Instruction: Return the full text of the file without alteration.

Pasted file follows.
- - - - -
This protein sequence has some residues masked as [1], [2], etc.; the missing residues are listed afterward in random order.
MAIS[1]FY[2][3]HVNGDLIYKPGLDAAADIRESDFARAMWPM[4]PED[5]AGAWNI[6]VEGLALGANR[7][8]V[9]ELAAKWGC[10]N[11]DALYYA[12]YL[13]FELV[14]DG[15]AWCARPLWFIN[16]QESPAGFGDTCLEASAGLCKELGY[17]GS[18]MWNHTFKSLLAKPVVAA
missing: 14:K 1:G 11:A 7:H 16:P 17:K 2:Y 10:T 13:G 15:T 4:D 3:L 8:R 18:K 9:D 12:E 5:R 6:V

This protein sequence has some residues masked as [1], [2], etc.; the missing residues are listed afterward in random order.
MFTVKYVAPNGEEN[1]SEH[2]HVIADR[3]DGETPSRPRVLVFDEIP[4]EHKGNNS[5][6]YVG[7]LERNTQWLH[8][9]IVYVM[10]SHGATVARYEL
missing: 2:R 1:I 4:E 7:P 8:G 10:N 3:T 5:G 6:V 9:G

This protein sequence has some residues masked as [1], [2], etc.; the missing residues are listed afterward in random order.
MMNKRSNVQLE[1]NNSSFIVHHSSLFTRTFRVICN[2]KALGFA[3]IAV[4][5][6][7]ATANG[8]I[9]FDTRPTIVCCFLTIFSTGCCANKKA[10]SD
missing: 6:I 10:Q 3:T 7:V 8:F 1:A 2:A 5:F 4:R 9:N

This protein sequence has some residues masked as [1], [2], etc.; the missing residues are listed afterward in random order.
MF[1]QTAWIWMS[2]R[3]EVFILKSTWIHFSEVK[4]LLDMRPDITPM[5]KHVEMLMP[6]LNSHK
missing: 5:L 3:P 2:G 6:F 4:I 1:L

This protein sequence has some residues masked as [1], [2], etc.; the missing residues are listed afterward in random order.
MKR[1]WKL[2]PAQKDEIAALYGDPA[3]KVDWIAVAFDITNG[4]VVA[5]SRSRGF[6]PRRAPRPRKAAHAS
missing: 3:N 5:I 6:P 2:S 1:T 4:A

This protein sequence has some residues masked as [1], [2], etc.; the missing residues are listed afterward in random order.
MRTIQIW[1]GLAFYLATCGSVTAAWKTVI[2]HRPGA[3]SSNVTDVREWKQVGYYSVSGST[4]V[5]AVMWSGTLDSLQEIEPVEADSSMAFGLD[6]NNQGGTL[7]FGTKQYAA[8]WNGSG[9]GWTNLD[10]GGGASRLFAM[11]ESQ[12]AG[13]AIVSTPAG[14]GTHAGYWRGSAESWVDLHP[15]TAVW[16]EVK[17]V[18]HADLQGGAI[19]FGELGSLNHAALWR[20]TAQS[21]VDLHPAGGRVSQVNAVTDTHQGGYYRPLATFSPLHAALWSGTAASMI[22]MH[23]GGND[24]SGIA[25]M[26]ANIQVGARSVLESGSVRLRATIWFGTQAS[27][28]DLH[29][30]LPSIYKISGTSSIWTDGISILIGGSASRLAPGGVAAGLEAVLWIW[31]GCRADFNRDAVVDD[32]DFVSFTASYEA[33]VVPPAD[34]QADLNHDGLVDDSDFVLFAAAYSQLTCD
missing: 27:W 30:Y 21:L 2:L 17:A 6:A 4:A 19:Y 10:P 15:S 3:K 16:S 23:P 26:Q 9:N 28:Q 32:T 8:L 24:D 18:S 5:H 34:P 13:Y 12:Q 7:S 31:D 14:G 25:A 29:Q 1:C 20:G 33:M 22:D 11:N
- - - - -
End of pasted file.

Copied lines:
This protein sequence has some residues masked as [1], [2], etc.; the missing residues are listed afterward in random order.
MAIS[1]FY[2][3]HVNGDLIYKPGLDAAADIRESDFARAMWPM[4]PED[5]AGAWNI[6]VEGLALGANR[7][8]V[9]ELAAKWGC[10]N[11]DALYYA[12]YL[13]FELV[14]DG[15]AWCARPLWFIN[16]QESPAGFGDTCLEASAGLCKELGY[17]GS[18]MWNHTFKSLLAKPVVAA
missing: 14:K 1:G 11:A 7:H 16:P 17:K 2:Y 10:T 13:G 15:T 4:D 3:L 8:R 18:K 9:D 12:E 5:R 6:V

This protein sequence has some residues masked as [1], [2], etc.; the missing residues are listed afterward in random order.
MFTVKYVAPNGEEN[1]SEH[2]HVIADR[3]DGETPSRPRVLVFDEIP[4]EHKGNNS[5][6]YVG[7]LERNTQWLH[8][9]IVYVM[10]SHGATVARYEL
missing: 2:R 1:I 4:E 7:P 8:G 10:N 3:T 5:G 6:V 9:G

This protein sequence has some residues masked as [1], [2], etc.; the missing residues are listed afterward in random order.
MMNKRSNVQLE[1]NNSSFIVHHSSLFTRTFRVICN[2]KALGFA[3]IAV[4][5][6][7]ATANG[8]I[9]FDTRPTIVCCFLTIFSTGCCANKKA[10]SD
missing: 6:I 10:Q 3:T 7:V 8:F 1:A 2:A 5:F 4:R 9:N

This protein sequence has some residues masked as [1], [2], etc.; the missing residues are listed afterward in random order.
MF[1]QTAWIWMS[2]R[3]EVFILKSTWIHFSEVK[4]LLDMRPDITPM[5]KHVEMLMP[6]LNSHK
missing: 5:L 3:P 2:G 6:F 4:I 1:L

This protein sequence has some residues masked as [1], [2], etc.; the missing residues are listed afterward in random order.
MKR[1]WKL[2]PAQKDEIAALYGDPA[3]KVDWIAVAFDITNG[4]VVA[5]SRSRGF[6]PRRAPRPRKAAHAS
missing: 3:N 5:I 6:P 2:S 1:T 4:A

This protein sequence has some residues masked as [1], [2], etc.; the missing residues are listed afterward in random order.
MRTIQIW[1]GLAFYLATCGSVTAAWKTVI[2]HRPGA[3]SSNVTDVREWKQVGYYSVSGST[4]V[5]AVMWSGTLDSLQEIEPVEADSSMAFGLD[6]NNQGGTL[7]FGTKQYAA[8]WNGSG[9]GWTNLD[10]GGGASRLFAM[11]ESQ[12]AG[13]AIVSTPAG[14]GTHAGYWRGSAESWVDLHP[15]TAVW[16]EVK[17]V[18]HADLQGGAI[19]FGELGSLNHAALWR[20]TAQS[21]VDLHPAGGRVSQVNAVTDTHQGGYYRPLATFSPLHAALWSGTAASMI[22]MH[23]GGND[24]SGIA[25]M[26]ANIQVGARSVLESGSVRLRATIWFGTQAS[27][28]DLH[29][30]LPSIYKISGTSSIWTDGISILIGGSASRLAPGGVAAGLEAVLWIW[31]GCRADFNRDAVVDD[32]DFVSFTASYEA[33]VVPPAD[34]QADLNHDGLVDDSDFVLFAAAYSQLTCD
missing: 27:W 30:Y 21:L 2:L 17:A 6:A 4:A 19:Y 10:P 15:S 3:K 16:S 23:P 26:Q 9:N 28:Q 32:T 8:L 24:D 18:S 5:H 34:P 13:Y 12:Q 7:S 31:D 14:G 25:A 29:Q 1:C 20:G 33:M 22:D 11:N